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Ken (Allyn)
Intermediate Member
Username: Allyn

Post Number: 1227
Registered: 10-2001
Posted on Friday, October 17, 2003 - 3:29 pm:   

Mitch, that's an interesting notion that I never thought about. I'm not sure I agree there's a conscience effort though. It must be difficult to design a car that won't break for 120k miles but then have so many problems it can't be efficiently repaired after that. I'm not aware of any mileage/time related parts that have an effective 'self destruct' mechanisim. Perhaps there is a key part like a crankshaft or something can indeed be engineered to be 100% reliable, then give up the ghost....but chances are such a design would result in a fair amount of failures within the warrenty period which would then cost a fortune to repair, by design.
Mitch Alsup (Mitch_alsup)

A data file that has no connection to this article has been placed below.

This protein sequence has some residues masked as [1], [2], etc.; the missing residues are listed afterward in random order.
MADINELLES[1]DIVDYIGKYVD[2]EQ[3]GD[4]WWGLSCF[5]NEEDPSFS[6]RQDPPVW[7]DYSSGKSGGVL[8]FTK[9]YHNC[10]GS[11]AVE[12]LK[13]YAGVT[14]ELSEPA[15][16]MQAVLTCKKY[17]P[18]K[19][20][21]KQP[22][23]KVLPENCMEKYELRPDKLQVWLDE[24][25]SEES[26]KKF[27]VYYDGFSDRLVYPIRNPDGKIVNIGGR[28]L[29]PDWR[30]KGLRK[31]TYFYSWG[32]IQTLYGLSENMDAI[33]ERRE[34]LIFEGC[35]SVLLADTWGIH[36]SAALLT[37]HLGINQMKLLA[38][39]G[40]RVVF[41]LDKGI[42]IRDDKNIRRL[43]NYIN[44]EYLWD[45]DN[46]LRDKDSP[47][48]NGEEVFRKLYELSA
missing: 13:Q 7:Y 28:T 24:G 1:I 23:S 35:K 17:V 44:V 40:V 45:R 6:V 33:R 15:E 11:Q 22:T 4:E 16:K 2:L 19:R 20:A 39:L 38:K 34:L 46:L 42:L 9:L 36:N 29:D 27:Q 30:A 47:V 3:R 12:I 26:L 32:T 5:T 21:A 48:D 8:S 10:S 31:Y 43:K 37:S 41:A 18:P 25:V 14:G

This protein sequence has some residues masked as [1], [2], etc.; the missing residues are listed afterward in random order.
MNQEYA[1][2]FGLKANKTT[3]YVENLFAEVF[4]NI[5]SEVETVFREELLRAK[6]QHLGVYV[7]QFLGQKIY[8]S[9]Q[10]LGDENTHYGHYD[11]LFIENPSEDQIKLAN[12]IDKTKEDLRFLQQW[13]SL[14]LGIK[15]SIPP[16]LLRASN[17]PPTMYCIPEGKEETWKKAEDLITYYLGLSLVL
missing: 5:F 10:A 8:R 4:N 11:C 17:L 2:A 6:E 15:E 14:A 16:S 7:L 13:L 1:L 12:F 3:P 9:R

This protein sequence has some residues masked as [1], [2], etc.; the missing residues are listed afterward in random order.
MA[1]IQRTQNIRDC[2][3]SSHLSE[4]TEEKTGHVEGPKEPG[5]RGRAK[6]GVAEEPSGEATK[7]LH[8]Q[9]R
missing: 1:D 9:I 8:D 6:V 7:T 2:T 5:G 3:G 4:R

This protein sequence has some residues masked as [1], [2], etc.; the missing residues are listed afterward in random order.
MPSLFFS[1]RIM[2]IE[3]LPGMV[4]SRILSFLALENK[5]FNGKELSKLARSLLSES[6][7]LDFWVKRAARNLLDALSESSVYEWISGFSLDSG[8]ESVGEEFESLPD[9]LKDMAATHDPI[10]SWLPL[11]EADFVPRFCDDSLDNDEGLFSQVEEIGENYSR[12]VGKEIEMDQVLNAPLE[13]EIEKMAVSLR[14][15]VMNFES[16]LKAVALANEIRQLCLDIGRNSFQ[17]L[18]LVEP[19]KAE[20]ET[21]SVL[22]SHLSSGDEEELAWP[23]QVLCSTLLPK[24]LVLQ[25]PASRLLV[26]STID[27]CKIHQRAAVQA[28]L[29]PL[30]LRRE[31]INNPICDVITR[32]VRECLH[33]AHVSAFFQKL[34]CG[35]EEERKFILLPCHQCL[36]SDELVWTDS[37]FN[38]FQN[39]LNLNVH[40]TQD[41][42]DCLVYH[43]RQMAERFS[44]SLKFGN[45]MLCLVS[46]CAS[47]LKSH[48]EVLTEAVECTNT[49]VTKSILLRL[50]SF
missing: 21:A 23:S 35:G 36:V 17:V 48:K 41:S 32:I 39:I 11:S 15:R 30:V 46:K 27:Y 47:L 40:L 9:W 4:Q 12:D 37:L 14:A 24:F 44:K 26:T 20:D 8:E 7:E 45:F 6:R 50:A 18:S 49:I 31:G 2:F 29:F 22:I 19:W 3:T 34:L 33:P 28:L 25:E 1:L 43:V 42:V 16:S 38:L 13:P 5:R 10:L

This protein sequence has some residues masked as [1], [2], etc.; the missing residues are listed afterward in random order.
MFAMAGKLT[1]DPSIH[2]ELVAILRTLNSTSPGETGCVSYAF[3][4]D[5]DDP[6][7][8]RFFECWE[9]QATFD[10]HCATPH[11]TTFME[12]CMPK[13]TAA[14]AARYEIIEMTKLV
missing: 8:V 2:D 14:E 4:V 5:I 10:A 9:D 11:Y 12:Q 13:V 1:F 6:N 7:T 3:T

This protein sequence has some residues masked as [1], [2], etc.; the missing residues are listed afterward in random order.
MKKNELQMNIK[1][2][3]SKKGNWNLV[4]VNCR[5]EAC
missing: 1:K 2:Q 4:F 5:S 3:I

Intermediate Member
Username: Mitch_alsup

Post Number: 1218
Registered: 4-2002
Posted on Friday, October 17, 2003 - 2:00 pm:   

"I am amazed on how some people distrust car manufacturers regarding maintenance of their vehicles. It is insane to think that there is a manufacturer conspiracy to dupe the owner in NOT maintaining his/her vehicle properly."

Warning: not Ferrari related

Take a typical GM* car, designed and built to last 120,000 miles, and/or 10 years (through various government regulations). Yet, if the buying public can find some way for these vehicles to last 200,000 miles or 20 years, GM will be out of business because the number of cars needed to service the demand will go down by 45%!

So, you have to take some of the manufacture recommended maintanence with the grain of soduim chloride indicating that they (GM) wants the car to fall apart at 120,001 miles! in order to stay in business!